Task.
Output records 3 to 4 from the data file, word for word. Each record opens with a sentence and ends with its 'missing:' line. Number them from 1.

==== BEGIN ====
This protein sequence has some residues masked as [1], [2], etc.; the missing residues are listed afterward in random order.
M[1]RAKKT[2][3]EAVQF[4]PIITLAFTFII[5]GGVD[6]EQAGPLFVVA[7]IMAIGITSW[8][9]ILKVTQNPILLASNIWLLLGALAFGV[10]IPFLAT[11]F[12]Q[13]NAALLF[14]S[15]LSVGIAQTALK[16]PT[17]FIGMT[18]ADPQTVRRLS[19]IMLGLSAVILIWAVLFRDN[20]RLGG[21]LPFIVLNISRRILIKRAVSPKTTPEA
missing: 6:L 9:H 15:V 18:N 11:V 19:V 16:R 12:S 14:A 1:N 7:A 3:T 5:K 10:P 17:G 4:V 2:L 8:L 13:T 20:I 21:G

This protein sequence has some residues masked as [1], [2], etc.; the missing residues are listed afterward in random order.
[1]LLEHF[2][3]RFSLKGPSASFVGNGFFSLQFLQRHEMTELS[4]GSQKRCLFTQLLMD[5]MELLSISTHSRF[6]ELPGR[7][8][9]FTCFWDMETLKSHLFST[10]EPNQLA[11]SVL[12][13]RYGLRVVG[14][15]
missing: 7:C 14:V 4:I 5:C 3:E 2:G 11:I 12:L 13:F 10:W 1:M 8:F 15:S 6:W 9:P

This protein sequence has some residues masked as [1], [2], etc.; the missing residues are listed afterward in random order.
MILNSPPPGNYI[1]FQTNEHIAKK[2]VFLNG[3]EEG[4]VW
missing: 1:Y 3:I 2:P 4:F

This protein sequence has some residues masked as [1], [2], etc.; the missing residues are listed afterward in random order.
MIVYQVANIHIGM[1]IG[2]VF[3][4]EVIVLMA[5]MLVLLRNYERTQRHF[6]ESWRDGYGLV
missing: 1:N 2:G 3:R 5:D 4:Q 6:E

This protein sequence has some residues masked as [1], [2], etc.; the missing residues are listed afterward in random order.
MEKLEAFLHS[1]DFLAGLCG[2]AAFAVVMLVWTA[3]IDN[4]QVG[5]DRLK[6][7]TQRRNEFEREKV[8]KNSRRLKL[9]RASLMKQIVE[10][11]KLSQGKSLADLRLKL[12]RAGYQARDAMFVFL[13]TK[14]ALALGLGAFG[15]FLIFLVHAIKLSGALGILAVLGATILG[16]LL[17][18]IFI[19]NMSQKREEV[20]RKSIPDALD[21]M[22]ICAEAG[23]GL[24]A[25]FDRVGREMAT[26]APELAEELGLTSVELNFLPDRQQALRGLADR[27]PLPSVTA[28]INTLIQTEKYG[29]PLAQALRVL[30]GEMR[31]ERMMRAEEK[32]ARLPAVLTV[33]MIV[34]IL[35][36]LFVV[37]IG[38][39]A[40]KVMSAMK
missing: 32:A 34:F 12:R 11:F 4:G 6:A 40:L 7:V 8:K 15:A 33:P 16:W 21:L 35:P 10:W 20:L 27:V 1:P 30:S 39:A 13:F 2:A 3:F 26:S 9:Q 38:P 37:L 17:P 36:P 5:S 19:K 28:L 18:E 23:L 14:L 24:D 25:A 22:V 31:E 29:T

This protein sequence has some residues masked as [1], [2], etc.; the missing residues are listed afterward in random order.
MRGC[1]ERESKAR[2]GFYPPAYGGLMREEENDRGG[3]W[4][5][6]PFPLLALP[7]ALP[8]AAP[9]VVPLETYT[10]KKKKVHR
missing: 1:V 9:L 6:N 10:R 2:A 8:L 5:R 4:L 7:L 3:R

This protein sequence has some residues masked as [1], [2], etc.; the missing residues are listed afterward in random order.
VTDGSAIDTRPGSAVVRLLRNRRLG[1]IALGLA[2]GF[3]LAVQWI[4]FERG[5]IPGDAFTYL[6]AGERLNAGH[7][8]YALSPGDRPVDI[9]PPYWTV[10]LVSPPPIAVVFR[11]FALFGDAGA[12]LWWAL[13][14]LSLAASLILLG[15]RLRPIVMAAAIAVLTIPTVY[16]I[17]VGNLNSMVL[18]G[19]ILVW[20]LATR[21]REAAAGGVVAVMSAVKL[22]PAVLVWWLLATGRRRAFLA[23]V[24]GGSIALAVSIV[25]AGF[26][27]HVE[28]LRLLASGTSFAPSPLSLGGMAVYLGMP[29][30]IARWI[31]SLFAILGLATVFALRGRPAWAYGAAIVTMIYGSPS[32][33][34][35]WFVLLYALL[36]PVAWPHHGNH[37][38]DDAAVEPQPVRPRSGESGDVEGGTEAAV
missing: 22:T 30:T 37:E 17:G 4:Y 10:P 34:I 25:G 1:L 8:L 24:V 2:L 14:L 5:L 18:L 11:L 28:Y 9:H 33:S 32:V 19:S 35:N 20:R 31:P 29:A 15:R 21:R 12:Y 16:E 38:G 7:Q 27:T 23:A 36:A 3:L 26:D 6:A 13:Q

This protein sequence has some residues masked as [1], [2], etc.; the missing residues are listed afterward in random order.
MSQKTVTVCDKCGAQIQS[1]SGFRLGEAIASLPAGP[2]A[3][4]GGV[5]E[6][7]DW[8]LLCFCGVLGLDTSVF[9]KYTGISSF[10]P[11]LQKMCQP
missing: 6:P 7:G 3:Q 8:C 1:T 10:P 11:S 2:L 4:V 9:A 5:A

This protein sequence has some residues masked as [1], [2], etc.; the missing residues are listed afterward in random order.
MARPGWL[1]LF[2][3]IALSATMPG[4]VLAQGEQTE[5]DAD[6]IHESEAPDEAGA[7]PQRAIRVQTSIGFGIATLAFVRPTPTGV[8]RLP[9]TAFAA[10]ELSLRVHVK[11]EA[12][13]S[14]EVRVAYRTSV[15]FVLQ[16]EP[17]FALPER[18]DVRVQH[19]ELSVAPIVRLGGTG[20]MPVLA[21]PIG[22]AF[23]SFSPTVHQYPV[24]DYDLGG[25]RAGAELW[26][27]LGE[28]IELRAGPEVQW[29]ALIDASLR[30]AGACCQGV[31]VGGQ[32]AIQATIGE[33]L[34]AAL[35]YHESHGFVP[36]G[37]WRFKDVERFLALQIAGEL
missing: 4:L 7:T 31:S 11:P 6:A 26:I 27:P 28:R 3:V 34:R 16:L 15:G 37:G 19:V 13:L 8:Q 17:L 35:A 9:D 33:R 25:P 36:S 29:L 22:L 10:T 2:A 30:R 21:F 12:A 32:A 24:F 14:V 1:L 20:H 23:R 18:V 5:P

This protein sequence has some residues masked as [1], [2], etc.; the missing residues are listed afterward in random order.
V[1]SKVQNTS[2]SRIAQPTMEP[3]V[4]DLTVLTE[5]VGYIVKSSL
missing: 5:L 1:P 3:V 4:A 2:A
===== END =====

This protein sequence has some residues masked as [1], [2], etc.; the missing residues are listed afterward in random order.
MILNSPPPGNYI[1]FQTNEHIAKK[2]VFLNG[3]EEG[4]VW
missing: 1:Y 3:I 2:P 4:F

This protein sequence has some residues masked as [1], [2], etc.; the missing residues are listed afterward in random order.
MIVYQVANIHIGM[1]IG[2]VF[3][4]EVIVLMA[5]MLVLLRNYERTQRHF[6]ESWRDGYGLV
missing: 1:N 2:G 3:R 5:D 4:Q 6:E